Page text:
Reduce the amount of rubbish going into your non-recycling bins by thinking carefully about the amount of extra packaging and carrier bags you bring home from the shops.
Take surplus clothes, shoes and books to charity shops or put them in special recycling bins found in supermarket and other car parks.
There are also organizations which will collect unwanted furniture and donate it to low-income households.
Register for the Mailing Preference Service to reduce the amount of junk mail that you receive. They can remove your name from up to 95% of Direct Mailing lists.
You can get a number of recycling containers to suit your property from your local City Council, including green boxes (for newspapers, magazines, office paper and glass), blue boxes or bins (for paper unsuitable for the green box, plastic bottles, cans and card) and garden waste sacks.
If you buy a drink when you're out in your town or city look out for the special can and plastic bottle recycling litter bins.
Sign up to your local Freecycle network. You can give away all sorts of unwanted items and be notified about stuff people are giving away in the local area.
Reduce the potentially smelly biodegradable waste going into your rubbish bin, buy a Home Composter for as little as £8.
Make money from your old computer (and prevent it going into landfill): advertise it on Daily Info's Computers For Sale/Wanted page.
Computers for Charity collect old computers from individuals and businesses for refurbishment and sell them at low prices to community groups. Oxfam also accept old computers, which they refurbish and sell to raise funds.
Sell your unwanted household items, including bikes, kitchen items and DVDs, for free in your local circular Daily Information - they usually don't charge for a basic advert.
Ensure your old paints, garden tools and scrap materials get another use by giving them to the Orinoco Scrapstore. Orinoco will find them a new home or give them away to community art projects.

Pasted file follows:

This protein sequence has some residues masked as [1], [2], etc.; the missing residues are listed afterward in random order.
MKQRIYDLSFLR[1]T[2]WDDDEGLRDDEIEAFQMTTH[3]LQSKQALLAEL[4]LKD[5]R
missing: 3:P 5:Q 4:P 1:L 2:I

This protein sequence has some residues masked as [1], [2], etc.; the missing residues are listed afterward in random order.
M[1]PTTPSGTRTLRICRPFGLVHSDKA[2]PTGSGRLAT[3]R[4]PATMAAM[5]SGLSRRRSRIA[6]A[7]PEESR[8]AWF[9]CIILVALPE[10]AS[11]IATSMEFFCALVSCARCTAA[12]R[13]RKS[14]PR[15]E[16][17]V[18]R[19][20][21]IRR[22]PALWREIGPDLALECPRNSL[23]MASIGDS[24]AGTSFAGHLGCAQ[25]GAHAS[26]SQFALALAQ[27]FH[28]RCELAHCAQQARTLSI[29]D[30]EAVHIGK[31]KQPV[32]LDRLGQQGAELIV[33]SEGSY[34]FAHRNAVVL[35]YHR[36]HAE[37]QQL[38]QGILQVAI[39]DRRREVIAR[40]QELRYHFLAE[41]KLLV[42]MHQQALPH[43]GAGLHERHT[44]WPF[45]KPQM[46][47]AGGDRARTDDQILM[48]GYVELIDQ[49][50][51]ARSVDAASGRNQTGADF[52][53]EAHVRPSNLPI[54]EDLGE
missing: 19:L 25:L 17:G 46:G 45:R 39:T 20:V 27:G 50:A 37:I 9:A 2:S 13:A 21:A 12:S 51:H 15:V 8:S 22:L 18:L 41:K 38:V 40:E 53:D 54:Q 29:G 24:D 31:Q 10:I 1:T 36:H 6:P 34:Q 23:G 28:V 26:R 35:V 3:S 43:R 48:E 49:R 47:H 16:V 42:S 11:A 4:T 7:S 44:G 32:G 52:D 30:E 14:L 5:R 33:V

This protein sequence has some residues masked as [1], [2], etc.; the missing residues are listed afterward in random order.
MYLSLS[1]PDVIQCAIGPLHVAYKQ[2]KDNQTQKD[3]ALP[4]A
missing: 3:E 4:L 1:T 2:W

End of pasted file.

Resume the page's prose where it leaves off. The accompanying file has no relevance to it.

Order your free ‘Waste Reduction Pack’ and re-useable cotton bag, from your local County Council. It contains advice on how to reduce your junk mail and other waste.
Try to re-use your plastic bottles, as they are fairly energy intensive to recycle. They make good bird feeders or you can use them in your garden to plant seedlings or protect young plants.
Buy fresh food from a local market where they use less plastic and more biodegradable packaging such as paper bags, which can go in your compost.
Give your old mobile phones and printer cartridges to charities such as Oxfam. The Midcounties Co-operative supermarkets and pharmacies give away freepost recycling envelopes.
Take excess recycling to your local City Council bring bank sites.
Visit Redbridge Waste Recycling Centre to recycle TVs, computers, batteries, other plastics, hand tools and paint. Or consult Recycle More to find details of other local Recycling Centres.
If you're out and about but can't find a nearby recycling bank, try to take rubbish home to recycle.
Using washable nappies reduces the amount of disposables going to landfill. Find out more about using washable nappies by contacting the Real Nappy Campaign or your local County Council's Waste Management Department.
If you hate waste, why not join a Community Action Group (CAG) and get a taste of environmental action in your neighbourhood.
The Waste and Resources Action Programme (WRAP) trains and enables businesses, schools and consumers to be more efficient in their use of materials and recycle more things more often.
If your household would like to stop receiving un-addressed mail (door drops) you can ‘opt-out’ by contacting Royal Mail and requesting an opt-out form to be sent to your home address.
Start your own waste reduction group in your community, school or workplace, with the help of your local County Council.
If you have registered for the Mailing Preference Service but are still receiving marketing mail, you can complain to the Direct Marketing Association.
Car and non-rechargeable household batteries can be recycled at Redbridge Waste Recycling Centre.
Set up recycling points at your work with the help of your local County Council's waste management team.
Become a City Council “Recycling Champion” and help your community make the best use of their kerbside collections.
If you're wondering whether something can be recycled or not visit Recycle Now. They list awkward or unusual items and how you can recycle or reuse them. To
Recycle low energy and other light bulbs by taking them to your local Waste Recycling Centre.